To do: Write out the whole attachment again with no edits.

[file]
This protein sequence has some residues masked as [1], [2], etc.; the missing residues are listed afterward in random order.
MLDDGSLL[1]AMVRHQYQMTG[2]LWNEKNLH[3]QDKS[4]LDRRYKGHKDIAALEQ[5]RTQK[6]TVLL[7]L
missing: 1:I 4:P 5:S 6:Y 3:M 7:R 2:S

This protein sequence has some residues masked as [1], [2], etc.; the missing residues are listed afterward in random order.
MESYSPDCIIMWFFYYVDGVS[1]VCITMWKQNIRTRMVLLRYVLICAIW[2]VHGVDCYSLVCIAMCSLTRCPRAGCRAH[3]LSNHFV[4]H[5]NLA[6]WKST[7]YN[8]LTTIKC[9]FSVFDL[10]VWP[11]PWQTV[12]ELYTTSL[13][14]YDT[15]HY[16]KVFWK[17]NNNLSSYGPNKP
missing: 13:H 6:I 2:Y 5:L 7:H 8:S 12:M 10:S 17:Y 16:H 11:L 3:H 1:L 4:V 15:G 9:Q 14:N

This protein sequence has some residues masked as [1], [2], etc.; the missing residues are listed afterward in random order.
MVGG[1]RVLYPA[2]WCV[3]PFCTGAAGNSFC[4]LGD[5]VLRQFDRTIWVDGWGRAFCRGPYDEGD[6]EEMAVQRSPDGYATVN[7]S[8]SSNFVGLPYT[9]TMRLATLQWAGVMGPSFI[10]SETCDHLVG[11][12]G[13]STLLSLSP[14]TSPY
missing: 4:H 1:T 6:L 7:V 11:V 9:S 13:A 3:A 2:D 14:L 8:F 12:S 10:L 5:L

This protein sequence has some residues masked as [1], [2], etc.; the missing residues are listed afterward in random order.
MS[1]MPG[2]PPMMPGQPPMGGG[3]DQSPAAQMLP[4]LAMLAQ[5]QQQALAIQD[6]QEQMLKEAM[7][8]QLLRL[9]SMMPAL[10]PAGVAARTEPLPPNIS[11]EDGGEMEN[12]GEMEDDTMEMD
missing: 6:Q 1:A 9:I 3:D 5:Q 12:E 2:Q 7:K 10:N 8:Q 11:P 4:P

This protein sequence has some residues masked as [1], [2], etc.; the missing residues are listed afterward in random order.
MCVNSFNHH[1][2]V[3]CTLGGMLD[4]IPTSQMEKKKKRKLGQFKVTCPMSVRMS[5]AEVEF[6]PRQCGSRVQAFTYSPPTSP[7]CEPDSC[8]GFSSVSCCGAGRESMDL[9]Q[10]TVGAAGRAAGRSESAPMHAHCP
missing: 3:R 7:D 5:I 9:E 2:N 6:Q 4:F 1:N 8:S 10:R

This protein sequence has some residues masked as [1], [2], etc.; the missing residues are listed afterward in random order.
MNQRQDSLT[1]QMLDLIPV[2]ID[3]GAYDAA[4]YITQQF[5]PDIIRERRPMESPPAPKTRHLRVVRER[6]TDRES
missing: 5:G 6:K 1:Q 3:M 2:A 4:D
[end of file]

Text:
This protein sequence has some residues masked as [1], [2], etc.; the missing residues are listed afterward in random order.
MLDDGSLL[1]AMVRHQYQMTG[2]LWNEKNLH[3]QDKS[4]LDRRYKGHKDIAALEQ[5]RTQK[6]TVLL[7]L
missing: 1:I 4:P 5:S 6:Y 3:M 7:R 2:S

This protein sequence has some residues masked as [1], [2], etc.; the missing residues are listed afterward in random order.
MESYSPDCIIMWFFYYVDGVS[1]VCITMWKQNIRTRMVLLRYVLICAIW[2]VHGVDCYSLVCIAMCSLTRCPRAGCRAH[3]LSNHFV[4]H[5]NLA[6]WKST[7]YN[8]LTTIKC[9]FSVFDL[10]VWP[11]PWQTV[12]ELYTTSL[13][14]YDT[15]HY[16]KVFWK[17]NNNLSSYGPNKP
missing: 13:H 6:I 2:Y 5:L 7:H 8:S 12:M 10:S 17:Y 16:H 11:L 3:H 1:L 4:V 15:G 9:Q 14:N

This protein sequence has some residues masked as [1], [2], etc.; the missing residues are listed afterward in random order.
MVGG[1]RVLYPA[2]WCV[3]PFCTGAAGNSFC[4]LGD[5]VLRQFDRTIWVDGWGRAFCRGPYDEGD[6]EEMAVQRSPDGYATVN[7]S[8]SSNFVGLPYT[9]TMRLATLQWAGVMGPSFI[10]SETCDHLVG[11][12]G[13]STLLSLSP[14]TSPY
missing: 4:H 1:T 6:L 7:V 11:V 9:S 13:A 3:A 2:D 14:L 8:F 12:S 10:L 5:L

This protein sequence has some residues masked as [1], [2], etc.; the missing residues are listed afterward in random order.
MS[1]MPG[2]PPMMPGQPPMGGG[3]DQSPAAQMLP[4]LAMLAQ[5]QQQALAIQD[6]QEQMLKEAM[7][8]QLLRL[9]SMMPAL[10]PAGVAARTEPLPPNIS[11]EDGGEMEN[12]GEMEDDTMEMD
missing: 6:Q 1:A 9:I 3:D 5:Q 12:E 2:Q 7:K 10:N 8:Q 11:P 4:P

This protein sequence has some residues masked as [1], [2], etc.; the missing residues are listed afterward in random order.
MCVNSFNHH[1][2]V[3]CTLGGMLD[4]IPTSQMEKKKKRKLGQFKVTCPMSVRMS[5]AEVEF[6]PRQCGSRVQAFTYSPPTSP[7]CEPDSC[8]GFSSVSCCGAGRESMDL[9]Q[10]TVGAAGRAAGRSESAPMHAHCP
missing: 3:R 7:D 5:I 9:E 2:N 6:Q 4:F 1:N 8:S 10:R

This protein sequence has some residues masked as [1], [2], etc.; the missing residues are listed afterward in random order.
MNQRQDSLT[1]QMLDLIPV[2]ID[3]GAYDAA[4]YITQQF[5]PDIIRERRPMESPPAPKTRHLRVVRER[6]TDRES
missing: 5:G 6:K 1:Q 3:M 2:A 4:D